University of Alabama graduate tells his COVID-19 story

EDITOR’S NOTE: A previous video attached to this story used file footage of Below the Radar restaurant in Huntsville. The following story has no connection to the restaurant. The video has been edited to prevent further confusion. We apologize for the error.

HUNTSVILLE, Ala. (WAFF) - University of Alabama graduate Dillon Friday says he brushed off the coronavirus since it began. As a healthy 22-year-old, he thought the chances of catching covid and having bad symptoms were slim.

But that all changed after a weekend out on the town.

“The first week in June me and some of my friends went down to Tuscaloosa just to visit some people and we ended up going to a bar. There wasn’t really much social distancing practicing going on. I was kind of nervous then but thought I’d be fine,” Friday said.

After that weekend bar hopping in Tuscaloosa, Friday came back with COVID-19 symptoms.

“I got home Sunday and felt fine. Monday I woke up and I was kind of having some stomach pains but I thought maybe it was just a coincidence. And then Wednesday I started having really bad chest pains,” Friday said.

The next day Friday found out one of his friend's he had been with that weekend tested positive for COVID-19.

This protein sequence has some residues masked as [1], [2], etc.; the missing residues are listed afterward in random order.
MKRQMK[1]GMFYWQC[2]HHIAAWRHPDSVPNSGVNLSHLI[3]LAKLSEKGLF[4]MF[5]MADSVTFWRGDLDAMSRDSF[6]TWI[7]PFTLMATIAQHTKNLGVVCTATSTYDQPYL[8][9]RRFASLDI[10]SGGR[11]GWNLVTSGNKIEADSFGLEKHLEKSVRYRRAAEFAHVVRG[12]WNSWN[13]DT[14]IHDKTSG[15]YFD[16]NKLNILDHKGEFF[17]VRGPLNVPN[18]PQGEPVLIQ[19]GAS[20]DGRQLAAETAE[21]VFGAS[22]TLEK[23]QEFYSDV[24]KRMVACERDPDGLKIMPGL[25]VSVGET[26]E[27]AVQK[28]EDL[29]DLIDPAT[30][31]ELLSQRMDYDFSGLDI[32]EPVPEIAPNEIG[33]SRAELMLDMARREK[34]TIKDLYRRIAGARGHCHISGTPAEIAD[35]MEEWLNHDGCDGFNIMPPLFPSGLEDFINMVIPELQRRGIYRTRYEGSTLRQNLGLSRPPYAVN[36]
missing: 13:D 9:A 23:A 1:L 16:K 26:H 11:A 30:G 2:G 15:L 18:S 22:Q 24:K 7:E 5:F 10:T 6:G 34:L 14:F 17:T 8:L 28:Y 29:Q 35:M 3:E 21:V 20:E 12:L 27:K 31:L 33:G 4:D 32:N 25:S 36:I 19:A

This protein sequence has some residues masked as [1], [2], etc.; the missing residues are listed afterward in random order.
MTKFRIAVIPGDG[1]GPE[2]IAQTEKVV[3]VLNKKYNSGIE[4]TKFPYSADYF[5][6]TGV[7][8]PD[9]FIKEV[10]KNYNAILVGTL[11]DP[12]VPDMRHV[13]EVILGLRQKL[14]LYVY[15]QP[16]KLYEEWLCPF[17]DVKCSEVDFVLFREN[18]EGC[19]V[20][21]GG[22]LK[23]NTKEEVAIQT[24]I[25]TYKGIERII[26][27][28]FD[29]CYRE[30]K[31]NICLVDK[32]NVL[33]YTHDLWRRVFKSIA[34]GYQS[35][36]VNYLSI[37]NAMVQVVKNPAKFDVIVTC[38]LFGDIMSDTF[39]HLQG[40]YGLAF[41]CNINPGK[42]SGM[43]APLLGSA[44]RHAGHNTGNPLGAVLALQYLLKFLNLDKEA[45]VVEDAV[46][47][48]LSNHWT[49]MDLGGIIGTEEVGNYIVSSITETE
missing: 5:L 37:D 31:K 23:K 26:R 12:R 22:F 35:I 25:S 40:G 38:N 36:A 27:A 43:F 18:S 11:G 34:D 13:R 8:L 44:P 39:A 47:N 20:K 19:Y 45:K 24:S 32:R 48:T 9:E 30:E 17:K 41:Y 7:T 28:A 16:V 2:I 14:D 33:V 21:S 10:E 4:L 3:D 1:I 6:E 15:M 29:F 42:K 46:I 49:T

He immediately went to the fever and flu clinic on Governors drive to get tested himself. A week later Friday says his results came back positive for COVID-19.

“I got tested on a Friday and didn’t get my results back until Wednesday. So I was self-quarantining that whole time,” Friday said.

During the waiting period, Friday says his symptoms were brutal. He experienced everything from fatigue and lack of focus to dry cough and stiff chest. That lasted for about five days.

“For the last week I had lingering symptoms. There was a day I lost my taste and smell,” Friday said.

Friday says he still gets slightly winded doing minor activities and sometimes worries about long term lung damage. His mindset about COVID-19 is now reversed.

He recently shared his story on Facebook, urging his friends to take the virus seriously.

“I selfishly thought for the longest time that this virus was blown out of proportion and that I was invisible to it. It took actually having it to bring awareness to myself, my friends, and my family,” Friday wrote.